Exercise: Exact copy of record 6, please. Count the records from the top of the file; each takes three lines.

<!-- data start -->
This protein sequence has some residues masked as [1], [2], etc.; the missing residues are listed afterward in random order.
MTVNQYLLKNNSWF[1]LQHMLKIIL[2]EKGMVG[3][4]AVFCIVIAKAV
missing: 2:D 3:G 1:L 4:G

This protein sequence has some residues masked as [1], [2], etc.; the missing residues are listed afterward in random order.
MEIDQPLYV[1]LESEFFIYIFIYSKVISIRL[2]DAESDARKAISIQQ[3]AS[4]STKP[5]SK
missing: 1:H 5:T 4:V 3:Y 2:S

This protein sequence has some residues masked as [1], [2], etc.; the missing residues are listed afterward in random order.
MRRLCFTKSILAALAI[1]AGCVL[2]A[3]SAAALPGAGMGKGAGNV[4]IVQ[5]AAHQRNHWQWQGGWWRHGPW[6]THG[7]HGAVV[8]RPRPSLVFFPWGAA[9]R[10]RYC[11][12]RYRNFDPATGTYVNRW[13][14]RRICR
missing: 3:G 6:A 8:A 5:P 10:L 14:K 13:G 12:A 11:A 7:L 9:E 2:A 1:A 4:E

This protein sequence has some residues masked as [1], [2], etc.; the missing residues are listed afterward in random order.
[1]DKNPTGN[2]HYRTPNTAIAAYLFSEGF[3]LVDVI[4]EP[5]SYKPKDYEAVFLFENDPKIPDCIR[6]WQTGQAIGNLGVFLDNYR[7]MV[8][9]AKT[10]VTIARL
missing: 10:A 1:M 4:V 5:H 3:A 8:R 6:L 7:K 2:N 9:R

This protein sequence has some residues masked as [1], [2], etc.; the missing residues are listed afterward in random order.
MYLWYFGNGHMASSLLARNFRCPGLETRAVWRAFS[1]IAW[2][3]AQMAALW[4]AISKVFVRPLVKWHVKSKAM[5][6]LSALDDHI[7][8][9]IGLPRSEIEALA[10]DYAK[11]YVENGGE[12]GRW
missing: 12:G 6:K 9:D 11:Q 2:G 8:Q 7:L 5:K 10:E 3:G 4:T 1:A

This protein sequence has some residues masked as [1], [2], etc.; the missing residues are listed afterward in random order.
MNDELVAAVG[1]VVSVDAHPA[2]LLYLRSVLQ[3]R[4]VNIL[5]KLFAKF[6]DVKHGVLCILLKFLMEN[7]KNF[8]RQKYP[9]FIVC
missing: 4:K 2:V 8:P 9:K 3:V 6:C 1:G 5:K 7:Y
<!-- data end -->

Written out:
This protein sequence has some residues masked as [1], [2], etc.; the missing residues are listed afterward in random order.
MNDELVAAVG[1]VVSVDAHPA[2]LLYLRSVLQ[3]R[4]VNIL[5]KLFAKF[6]DVKHGVLCILLKFLMEN[7]KNF[8]RQKYP[9]FIVC
missing: 4:K 2:V 8:P 9:K 3:V 6:C 1:G 5:K 7:Y